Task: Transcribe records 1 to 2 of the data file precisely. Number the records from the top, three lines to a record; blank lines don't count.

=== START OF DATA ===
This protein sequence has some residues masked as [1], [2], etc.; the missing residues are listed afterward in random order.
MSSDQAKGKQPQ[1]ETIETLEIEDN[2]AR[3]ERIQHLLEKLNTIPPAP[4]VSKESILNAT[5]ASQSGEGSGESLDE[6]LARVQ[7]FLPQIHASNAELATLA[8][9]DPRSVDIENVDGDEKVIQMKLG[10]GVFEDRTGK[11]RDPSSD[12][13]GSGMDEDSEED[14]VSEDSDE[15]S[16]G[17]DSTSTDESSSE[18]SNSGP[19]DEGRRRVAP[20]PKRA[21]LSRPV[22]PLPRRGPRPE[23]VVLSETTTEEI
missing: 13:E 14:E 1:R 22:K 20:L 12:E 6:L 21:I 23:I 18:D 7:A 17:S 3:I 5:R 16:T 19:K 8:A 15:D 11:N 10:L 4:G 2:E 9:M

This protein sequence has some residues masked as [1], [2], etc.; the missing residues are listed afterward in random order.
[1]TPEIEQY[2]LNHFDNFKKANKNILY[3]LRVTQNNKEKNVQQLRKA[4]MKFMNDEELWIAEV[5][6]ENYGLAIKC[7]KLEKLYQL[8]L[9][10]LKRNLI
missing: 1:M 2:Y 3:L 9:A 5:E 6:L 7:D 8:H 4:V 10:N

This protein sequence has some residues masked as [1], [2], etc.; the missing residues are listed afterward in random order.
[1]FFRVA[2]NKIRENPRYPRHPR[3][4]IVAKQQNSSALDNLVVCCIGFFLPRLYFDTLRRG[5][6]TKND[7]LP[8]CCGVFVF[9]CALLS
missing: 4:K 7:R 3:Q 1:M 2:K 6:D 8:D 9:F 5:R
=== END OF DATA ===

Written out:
This protein sequence has some residues masked as [1], [2], etc.; the missing residues are listed afterward in random order.
MSSDQAKGKQPQ[1]ETIETLEIEDN[2]AR[3]ERIQHLLEKLNTIPPAP[4]VSKESILNAT[5]ASQSGEGSGESLDE[6]LARVQ[7]FLPQIHASNAELATLA[8][9]DPRSVDIENVDGDEKVIQMKLG[10]GVFEDRTGK[11]RDPSSD[12][13]GSGMDEDSEED[14]VSEDSDE[15]S[16]G[17]DSTSTDESSSE[18]SNSGP[19]DEGRRRVAP[20]PKRA[21]LSRPV[22]PLPRRGPRPE[23]VVLSETTTEEI
missing: 13:E 14:E 1:R 22:K 20:L 12:E 6:L 21:I 23:I 18:D 7:A 17:S 3:I 5:R 16:T 19:K 8:A 15:D 11:N 10:L 4:G 2:E 9:M

This protein sequence has some residues masked as [1], [2], etc.; the missing residues are listed afterward in random order.
[1]TPEIEQY[2]LNHFDNFKKANKNILY[3]LRVTQNNKEKNVQQLRKA[4]MKFMNDEELWIAEV[5][6]ENYGLAIKC[7]KLEKLYQL[8]L[9][10]LKRNLI
missing: 1:M 2:Y 3:L 9:A 5:E 6:L 7:D 8:H 4:V 10:N